The prices of alcohol and cigarette would hit the roofs soon as President Muhammadu Buhari approved increase in excise duty rates on the products with effect from June 4, 2018.
He also granted a grace period of 90 days to all manufacturers before the commencement of the new excise duty regime.
The Minister of Finance, Mrs Kemi Adeosun, said on Sunday that the new rate on tobacco is a combination of the existing ad-valorem base rate and specific rate while the ad-valorem rate was replaced with a specific rate for alcoholic beverages.
For alcoholic beverages, the current ad-valorem rate will be replaced with specific rates and spread over three years to moderate the impact on prices.
This will curb the discretion in the Unit Cost Analysis (UCA) for determining the ad-valorem rate and prevent revenue leakages.
According to the minister of Finance, Mrs. Kemi Adeosun, “yor Tobacco, the government will maintain the current ad-valorem rate of 20 per cent and introduce additional specific rates with the implementation to be spread over a three-year period to also reasonably reduce the impact on prices”.
Under the newly approved excise duty rates for tobacco in addition to the 20 per cent ad-valorem rate, each stick of cigarette will attract a N1 specific rate per stick (N20 per pack of 20 sticks) in 2018, N2 specific rate per stick (N40 per pack of 20 sticks) in 2019 and N2.90k specific rate per stick (N58 per pack of 20 sticks) in 2020.
Adeosun further explained that Nigeria’s cumulative specific excise duty rate for tobacco was 23.2 per cent of the price of the most sold brand, as against 38.14 per cent in Algeria, 36.52 per cent in South Africa and 30 per cent in the Gambia.
The new specific excise duty rate for alcoholic beverages cuts across beer and stout, wines and spirits for the three years 2018 to 2020.
Under the new regime, beer and stout would attract N0.30k per centilitre (Cl) in 2018 and N0.35k per Cl each in 2019 and 2020.
Wines would attract N1.25k per Cl in 2018 and N1.50k per Cl each in 2019 and 2020, while N1.50k per Cl was approved for spirits in 2018, N1.75k per Cl in 2019 and N2.00k per Cl in 2020.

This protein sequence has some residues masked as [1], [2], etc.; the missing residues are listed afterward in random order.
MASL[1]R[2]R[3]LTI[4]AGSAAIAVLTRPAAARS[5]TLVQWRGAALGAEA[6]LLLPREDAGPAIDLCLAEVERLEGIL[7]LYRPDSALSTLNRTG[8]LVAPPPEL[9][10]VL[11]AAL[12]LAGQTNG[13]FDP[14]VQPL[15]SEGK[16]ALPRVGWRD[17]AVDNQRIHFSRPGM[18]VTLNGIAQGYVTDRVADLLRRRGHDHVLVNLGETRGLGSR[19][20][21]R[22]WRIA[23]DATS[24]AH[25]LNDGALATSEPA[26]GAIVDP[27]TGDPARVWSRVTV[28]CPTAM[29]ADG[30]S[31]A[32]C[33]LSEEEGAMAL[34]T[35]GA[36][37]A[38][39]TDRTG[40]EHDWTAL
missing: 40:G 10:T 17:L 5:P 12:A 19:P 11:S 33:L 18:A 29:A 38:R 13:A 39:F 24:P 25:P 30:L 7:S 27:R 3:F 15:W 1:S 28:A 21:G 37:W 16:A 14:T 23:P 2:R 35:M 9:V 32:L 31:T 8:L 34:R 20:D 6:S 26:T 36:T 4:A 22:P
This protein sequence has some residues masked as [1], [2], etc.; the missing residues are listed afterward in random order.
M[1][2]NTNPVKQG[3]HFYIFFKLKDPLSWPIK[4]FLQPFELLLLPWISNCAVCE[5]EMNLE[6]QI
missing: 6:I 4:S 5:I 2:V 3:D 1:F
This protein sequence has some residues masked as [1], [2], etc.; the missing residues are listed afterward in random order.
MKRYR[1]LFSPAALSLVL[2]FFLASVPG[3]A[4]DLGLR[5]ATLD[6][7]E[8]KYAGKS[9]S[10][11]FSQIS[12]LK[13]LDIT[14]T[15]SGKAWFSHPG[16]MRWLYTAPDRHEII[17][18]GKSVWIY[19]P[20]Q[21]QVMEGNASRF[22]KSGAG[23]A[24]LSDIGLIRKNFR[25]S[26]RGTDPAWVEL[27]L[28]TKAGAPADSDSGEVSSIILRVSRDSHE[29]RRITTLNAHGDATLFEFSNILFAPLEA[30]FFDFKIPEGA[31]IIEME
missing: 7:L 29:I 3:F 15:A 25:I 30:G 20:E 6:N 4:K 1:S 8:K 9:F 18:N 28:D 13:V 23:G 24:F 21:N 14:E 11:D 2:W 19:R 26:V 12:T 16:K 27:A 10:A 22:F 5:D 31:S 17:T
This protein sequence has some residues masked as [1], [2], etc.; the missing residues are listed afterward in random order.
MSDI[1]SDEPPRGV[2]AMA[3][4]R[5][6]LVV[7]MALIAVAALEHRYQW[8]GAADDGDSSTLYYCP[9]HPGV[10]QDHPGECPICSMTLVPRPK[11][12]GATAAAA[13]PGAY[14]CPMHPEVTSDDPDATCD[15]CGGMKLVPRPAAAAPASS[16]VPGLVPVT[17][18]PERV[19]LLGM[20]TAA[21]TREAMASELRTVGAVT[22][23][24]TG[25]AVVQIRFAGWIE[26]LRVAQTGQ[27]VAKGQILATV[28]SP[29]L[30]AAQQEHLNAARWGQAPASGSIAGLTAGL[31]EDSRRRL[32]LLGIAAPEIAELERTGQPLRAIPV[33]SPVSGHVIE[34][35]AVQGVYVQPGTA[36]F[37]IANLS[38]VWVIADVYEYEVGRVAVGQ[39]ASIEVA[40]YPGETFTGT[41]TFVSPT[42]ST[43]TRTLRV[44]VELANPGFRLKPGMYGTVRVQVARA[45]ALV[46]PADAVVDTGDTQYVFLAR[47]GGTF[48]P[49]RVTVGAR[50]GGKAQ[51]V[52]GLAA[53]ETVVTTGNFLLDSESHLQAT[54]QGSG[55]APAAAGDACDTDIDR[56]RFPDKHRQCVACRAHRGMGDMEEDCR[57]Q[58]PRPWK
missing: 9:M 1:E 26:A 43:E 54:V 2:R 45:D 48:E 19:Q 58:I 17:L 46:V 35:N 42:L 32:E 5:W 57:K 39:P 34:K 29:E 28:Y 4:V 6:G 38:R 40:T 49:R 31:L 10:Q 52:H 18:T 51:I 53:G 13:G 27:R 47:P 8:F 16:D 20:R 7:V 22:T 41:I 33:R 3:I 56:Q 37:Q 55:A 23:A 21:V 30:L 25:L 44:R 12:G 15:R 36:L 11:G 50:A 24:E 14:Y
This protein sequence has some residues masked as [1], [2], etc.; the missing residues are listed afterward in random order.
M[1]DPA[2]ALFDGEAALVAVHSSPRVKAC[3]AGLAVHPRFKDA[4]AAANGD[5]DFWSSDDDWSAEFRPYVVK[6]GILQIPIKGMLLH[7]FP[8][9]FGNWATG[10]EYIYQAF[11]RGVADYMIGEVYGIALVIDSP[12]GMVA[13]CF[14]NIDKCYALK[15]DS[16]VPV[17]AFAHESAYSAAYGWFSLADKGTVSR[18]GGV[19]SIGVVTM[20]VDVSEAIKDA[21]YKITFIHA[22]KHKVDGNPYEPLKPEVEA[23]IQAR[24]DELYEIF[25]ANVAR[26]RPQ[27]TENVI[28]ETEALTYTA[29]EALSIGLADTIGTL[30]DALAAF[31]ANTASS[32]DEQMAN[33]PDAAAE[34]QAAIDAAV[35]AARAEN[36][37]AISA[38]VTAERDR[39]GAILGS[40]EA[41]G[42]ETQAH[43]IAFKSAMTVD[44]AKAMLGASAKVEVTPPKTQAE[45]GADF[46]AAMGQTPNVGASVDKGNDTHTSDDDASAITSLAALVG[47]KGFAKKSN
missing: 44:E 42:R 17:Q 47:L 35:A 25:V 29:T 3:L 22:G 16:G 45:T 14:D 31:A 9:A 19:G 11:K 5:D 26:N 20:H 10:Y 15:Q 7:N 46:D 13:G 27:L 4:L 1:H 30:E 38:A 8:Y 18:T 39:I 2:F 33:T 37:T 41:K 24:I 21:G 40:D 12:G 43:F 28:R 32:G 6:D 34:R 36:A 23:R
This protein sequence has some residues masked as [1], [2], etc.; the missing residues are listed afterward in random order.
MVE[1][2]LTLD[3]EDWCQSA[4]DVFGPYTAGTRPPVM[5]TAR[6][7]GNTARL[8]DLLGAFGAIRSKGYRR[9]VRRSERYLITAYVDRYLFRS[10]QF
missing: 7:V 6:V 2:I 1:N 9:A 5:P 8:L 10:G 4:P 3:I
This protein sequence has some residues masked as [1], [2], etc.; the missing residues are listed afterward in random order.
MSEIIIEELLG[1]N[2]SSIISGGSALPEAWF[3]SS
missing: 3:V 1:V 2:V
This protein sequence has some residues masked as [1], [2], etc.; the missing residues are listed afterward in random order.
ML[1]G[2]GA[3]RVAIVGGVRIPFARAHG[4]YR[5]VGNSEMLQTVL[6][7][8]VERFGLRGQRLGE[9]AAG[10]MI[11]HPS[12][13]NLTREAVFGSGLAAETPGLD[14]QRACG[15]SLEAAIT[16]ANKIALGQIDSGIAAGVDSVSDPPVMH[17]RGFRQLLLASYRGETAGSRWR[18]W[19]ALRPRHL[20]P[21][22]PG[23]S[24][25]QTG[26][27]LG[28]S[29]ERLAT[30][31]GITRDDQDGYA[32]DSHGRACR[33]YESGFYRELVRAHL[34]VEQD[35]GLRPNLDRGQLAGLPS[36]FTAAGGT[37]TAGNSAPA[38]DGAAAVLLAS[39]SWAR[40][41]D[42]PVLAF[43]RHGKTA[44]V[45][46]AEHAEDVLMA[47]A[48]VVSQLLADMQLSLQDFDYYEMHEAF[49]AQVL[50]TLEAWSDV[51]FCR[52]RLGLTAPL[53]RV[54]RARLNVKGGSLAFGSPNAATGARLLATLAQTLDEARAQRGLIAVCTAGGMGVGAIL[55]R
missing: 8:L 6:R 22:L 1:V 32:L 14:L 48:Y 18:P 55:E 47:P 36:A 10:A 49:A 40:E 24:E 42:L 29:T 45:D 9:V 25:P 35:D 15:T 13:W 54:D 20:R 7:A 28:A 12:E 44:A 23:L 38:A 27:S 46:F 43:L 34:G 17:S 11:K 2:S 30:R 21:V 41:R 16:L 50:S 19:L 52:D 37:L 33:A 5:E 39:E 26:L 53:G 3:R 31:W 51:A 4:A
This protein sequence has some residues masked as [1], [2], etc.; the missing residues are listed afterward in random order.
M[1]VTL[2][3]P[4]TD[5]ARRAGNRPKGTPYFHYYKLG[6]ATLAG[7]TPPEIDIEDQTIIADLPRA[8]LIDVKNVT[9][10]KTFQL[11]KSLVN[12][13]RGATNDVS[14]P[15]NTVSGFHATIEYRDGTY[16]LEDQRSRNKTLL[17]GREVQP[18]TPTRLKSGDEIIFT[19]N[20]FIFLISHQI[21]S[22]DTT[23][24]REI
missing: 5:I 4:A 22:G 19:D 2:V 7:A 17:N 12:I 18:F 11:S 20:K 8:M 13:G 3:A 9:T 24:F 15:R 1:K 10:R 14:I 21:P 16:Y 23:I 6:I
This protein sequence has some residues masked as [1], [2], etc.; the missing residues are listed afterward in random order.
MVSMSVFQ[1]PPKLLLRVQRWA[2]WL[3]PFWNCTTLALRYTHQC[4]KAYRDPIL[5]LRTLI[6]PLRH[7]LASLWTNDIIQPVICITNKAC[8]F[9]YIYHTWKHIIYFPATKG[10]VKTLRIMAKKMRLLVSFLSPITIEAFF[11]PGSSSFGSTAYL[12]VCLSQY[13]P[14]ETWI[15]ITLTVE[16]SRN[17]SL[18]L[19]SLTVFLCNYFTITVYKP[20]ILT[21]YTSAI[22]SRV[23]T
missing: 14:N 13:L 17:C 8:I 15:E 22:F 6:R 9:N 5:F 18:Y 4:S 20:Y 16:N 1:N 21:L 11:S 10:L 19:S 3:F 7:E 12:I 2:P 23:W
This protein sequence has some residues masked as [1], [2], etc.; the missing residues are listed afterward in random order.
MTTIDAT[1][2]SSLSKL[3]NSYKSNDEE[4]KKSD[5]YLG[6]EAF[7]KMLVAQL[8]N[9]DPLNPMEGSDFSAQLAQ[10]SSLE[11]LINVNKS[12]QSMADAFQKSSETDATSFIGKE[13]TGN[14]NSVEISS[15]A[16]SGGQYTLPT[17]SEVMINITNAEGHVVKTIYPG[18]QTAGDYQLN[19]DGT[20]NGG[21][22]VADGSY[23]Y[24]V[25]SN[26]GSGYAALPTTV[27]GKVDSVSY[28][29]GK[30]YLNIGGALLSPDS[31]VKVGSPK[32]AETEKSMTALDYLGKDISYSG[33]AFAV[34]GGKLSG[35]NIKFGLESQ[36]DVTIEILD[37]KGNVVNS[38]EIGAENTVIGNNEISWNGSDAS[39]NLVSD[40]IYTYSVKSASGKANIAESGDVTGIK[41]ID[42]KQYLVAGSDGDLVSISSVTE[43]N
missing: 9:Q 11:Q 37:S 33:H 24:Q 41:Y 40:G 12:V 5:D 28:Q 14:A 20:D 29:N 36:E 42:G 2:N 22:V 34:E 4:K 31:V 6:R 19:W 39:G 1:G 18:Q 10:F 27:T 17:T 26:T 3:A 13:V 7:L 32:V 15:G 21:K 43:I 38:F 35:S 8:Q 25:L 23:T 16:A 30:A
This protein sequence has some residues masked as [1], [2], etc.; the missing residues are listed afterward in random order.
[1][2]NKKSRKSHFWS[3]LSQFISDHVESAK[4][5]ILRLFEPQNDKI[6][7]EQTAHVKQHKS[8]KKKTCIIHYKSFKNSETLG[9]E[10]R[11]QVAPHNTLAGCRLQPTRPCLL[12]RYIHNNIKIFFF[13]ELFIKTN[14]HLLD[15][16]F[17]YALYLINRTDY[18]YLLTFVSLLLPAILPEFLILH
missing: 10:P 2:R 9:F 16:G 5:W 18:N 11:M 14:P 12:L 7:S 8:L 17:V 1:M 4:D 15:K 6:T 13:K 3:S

Adeosun, said on Sunday in Abuja, however, that there was no increase in excise duty of other locally excisable products.
She explained that the new excise duty rates were spread over a three-year period from 2018 to 2020, in order to moderate the impact on prices of the products.
The Minister disclosed that the new excise duty regimes followed all-inclusive stakeholder engagements by the Tariff Technical Committee of the Federal Ministry of Finance with key industry stakeholders.
According to her, the upward review of the excise duty rates for alcoholic beverages and tobacco was to achieve a dual benefit of raising the government’s fiscal revenues and reducing the health hazards associated with tobacco-related diseases and alcohol abuse.
“The Tariff Technical Committee (TCC) recommended the slight adjustment in the excise duty charges after cautious considerations of the government’s Fiscal Policy Measures for 2018 and the reports of the World Bank and the International Monetary Fund Technical Assistance Mission on Nigeria’s Fiscal Policy,” Adeosun said in a statement by her media aide Oluyinka Akintunde.
“The effect of the excise duty rates adjustment on trade and investment was also assessed by the Federal Ministry of Trade and Investment and it adopted the recommendations of the TTC.
“Furthermore, peer country comparisons were also carried out, showing Nigeria as being behind the curve in the review of excise duty rates on alcoholic beverages and tobacco,” she added.
The Minister added that the new excise duty regimes are in line with the Economic Community of West African States (ECOWAS) directive on the harmonisation of member-states’ legislation on excise duties.
The ECOWAS Council of Ministers had during its 62nd and 79th Ordinary Sessions in Abuja in May 2009 and December 2017, respectively, issued directives on the harmonisation of the ECOWAS Member States’ Legislations on Excise Duties.
The directives seek to harmonise member-states’ legislation on excise duties of non-oil products and stipulate the scope of application, the rate of taxation, taxable event and amount.